5 Rules for Busting SpywareIf the speed of your computer isn’t what it used to be, it’s likely that spyware is slowing it down.
Spyware is a program that sits on your computer and records your activity. Unlike a virus, spyware wants you to go about your business as it records your every move without your permission. Spyware lands on your hard drive by piggybacking on programs you actually wanted to download.
Spyware is probably slowing down – or even crashing – your computer through serving you ads. The program watches your likes and dislikes before sending a popup or redirecting your web surfing to a site of its choice. Some forms of spyware can monitor your keystrokes looking for passwords and credit card information, and even modify your system settings.
A recent AOL study showed that a whopping 91 percent of users had spyware on their computer, while only 41 percent had taken steps to remove it. This means half of all computer users have computers that are not up to speed, even if they run virus and spam protection.
It’s time to fight back.
Rule #1 – Clean your computer
Fight fire with fire. There are plenty of free, legit programs to help rid your computer of its newfound spyware problem. Two of the best are Spybot Search & Destroy (www.safer-networking.org) and Lavasoft Ad-aware (www.lavasoftusa.com).
Both of these programs are free and will clean your computer of unwanted spyware. Spybot features automatic updates to ensure it can identify new forms of spyware, but can be tougher to use. Lavasoft doesn’t feature auto updates, but its clean, easy-to-use interface makes it the better choice for less-experienced users.
Rule #2 – Tighten your computer security
Using recent browsers and tweaking the security settings can help defend against spyware installing an unsolicited program without your permission. If you use Internet Explorer, set the security settings to medium or higher (Tools > Internet Options > Security). Windows XP users should also update to Windows XP Service Pack 2.
Rule #3 – Watch what you download
Spyware is attractive to advertisers because it is easy and cheap to attach small programs to software that a user is already interested in downloading, complete with a fully customized message. This makes them especially attractive to disreputable fly-by-night companies. For casinos players, look for operators who use reputable, proven software like The Sands of the Caribbean (www.carsands.com). They proudly display the safety of their software and its lack of spyware.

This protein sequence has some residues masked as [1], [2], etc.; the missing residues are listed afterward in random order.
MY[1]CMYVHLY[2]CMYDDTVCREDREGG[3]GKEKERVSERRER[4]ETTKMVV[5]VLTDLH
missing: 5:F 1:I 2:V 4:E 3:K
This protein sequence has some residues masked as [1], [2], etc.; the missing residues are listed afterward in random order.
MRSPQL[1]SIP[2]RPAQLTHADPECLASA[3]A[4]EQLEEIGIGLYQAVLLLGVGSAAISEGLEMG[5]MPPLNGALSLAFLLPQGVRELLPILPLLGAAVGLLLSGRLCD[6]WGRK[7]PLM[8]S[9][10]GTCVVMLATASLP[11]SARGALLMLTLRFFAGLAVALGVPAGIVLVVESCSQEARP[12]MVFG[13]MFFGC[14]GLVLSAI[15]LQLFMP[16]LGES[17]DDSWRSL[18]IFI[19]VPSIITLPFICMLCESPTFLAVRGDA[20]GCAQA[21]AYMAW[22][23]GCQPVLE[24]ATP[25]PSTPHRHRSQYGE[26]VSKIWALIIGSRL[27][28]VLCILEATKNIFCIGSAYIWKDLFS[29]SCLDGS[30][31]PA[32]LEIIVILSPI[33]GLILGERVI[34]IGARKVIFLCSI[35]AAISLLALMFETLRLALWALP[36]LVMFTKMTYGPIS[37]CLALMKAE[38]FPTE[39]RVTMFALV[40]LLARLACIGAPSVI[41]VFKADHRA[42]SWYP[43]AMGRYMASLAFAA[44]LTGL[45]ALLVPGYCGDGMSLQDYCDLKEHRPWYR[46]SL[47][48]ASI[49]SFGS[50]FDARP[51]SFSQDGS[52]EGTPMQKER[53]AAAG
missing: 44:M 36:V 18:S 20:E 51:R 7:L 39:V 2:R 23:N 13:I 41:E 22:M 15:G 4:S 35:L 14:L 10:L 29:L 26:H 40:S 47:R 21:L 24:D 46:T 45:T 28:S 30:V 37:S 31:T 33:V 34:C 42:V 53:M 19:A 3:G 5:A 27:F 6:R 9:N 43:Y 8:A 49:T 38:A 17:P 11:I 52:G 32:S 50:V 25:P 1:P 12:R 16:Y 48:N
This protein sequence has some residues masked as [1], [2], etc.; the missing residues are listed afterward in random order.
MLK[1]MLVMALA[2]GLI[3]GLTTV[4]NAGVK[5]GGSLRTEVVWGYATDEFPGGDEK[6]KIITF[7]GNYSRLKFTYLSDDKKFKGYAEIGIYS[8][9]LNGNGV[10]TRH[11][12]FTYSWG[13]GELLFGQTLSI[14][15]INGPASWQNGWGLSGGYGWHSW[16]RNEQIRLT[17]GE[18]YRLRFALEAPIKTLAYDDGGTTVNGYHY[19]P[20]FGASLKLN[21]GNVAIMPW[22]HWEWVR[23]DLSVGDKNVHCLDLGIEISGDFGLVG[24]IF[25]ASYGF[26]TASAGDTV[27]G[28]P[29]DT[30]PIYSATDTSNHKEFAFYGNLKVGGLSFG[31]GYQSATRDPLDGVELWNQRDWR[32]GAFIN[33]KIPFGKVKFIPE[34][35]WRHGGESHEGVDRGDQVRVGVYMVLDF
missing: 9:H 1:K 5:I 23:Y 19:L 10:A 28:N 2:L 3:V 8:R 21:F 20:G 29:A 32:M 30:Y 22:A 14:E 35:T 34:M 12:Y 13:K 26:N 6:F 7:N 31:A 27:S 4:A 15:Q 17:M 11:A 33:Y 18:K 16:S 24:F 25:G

Movie and music file-sharing programs like Kazaa, Morpheus and Audio Galaxy are rife with spyware. A quick download of Kazaa reveals spyware programs Cydoor Desktop Media and Gator eWallet. Other common sources of spyware include Alexa, Hotbar, Comet Cursor, eWallet, CuteFTP, BonziBuddy, DoubleClick and Web 3000.
Rule #4 – Check license agreements
While spyware is sneaky, it is not necessary illegal. Only one jurisdiction in North America has attempted to regulate spyware by law (Utah, U.S.A.). The legality of spyware is still murky, and, for the time being, the best protection is self-protection.
When installing software, try your best to review the license agreement. If it contains practices that sound questionable or if it mentions that it “reserves the right to sell or distribute your personal information for marketing purposes,” cancel the installation.
Rule #5 – Take a stand
If you suspect a program has infected your computer with spyware, don’t simply remove the spyware; remove the offending program as well. Make sure those who peddle spyware know that compromising the performance of your personal property while spying on your activities is not something you tolerate.
Of course, never click ads generated by spyware – usually unexpected and in the form of a popup, and never purchase goods or services from a company you suspect has inserted spyware onto your computer.